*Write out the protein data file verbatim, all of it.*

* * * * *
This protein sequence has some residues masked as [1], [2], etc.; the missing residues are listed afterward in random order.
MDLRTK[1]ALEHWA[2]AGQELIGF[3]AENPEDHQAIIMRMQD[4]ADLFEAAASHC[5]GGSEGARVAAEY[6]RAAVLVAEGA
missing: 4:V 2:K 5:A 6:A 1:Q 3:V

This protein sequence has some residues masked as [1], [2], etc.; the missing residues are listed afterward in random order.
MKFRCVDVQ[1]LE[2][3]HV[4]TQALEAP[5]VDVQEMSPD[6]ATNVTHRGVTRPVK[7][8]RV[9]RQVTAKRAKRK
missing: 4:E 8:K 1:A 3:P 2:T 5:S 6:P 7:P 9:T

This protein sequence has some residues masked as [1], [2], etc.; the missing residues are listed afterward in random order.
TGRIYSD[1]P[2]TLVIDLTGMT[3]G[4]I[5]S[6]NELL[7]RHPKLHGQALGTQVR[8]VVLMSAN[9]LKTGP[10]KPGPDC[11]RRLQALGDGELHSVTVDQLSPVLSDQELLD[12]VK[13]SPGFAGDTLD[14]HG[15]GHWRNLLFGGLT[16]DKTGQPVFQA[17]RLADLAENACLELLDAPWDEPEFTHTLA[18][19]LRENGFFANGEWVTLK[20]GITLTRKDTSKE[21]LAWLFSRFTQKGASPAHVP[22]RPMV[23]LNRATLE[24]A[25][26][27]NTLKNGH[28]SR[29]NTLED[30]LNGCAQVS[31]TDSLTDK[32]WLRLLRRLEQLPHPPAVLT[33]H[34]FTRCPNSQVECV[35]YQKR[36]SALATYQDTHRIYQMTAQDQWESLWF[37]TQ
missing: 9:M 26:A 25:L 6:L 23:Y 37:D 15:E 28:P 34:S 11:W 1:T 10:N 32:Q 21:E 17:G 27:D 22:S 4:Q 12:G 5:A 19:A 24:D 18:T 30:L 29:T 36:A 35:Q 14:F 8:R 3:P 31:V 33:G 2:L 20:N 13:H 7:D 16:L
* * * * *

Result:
This protein sequence has some residues masked as [1], [2], etc.; the missing residues are listed afterward in random order.
MDLRTK[1]ALEHWA[2]AGQELIGF[3]AENPEDHQAIIMRMQD[4]ADLFEAAASHC[5]GGSEGARVAAEY[6]RAAVLVAEGA
missing: 4:V 2:K 5:A 6:A 1:Q 3:V

This protein sequence has some residues masked as [1], [2], etc.; the missing residues are listed afterward in random order.
MKFRCVDVQ[1]LE[2][3]HV[4]TQALEAP[5]VDVQEMSPD[6]ATNVTHRGVTRPVK[7][8]RV[9]RQVTAKRAKRK
missing: 4:E 8:K 1:A 3:P 2:T 5:S 6:P 7:P 9:T

This protein sequence has some residues masked as [1], [2], etc.; the missing residues are listed afterward in random order.
TGRIYSD[1]P[2]TLVIDLTGMT[3]G[4]I[5]S[6]NELL[7]RHPKLHGQALGTQVR[8]VVLMSAN[9]LKTGP[10]KPGPDC[11]RRLQALGDGELHSVTVDQLSPVLSDQELLD[12]VK[13]SPGFAGDTLD[14]HG[15]GHWRNLLFGGLT[16]DKTGQPVFQA[17]RLADLAENACLELLDAPWDEPEFTHTLA[18][19]LRENGFFANGEWVTLK[20]GITLTRKDTSKE[21]LAWLFSRFTQKGASPAHVP[22]RPMV[23]LNRATLE[24]A[25][26][27]NTLKNGH[28]SR[29]NTLED[30]LNGCAQVS[31]TDSLTDK[32]WLRLLRRLEQLPHPPAVLT[33]H[34]FTRCPNSQVECV[35]YQKR[36]SALATYQDTHRIYQMTAQDQWESLWF[37]TQ
missing: 9:M 26:A 25:L 6:L 23:Y 37:D 15:E 28:P 34:S 11:W 1:T 10:N 32:Q 21:E 17:G 27:D 22:S 4:Q 12:G 5:A 19:A 24:D 18:T 30:L 29:T 36:A 35:Q 14:F 8:R 3:P 31:V 33:G 2:L 20:N 13:H 7:D 16:L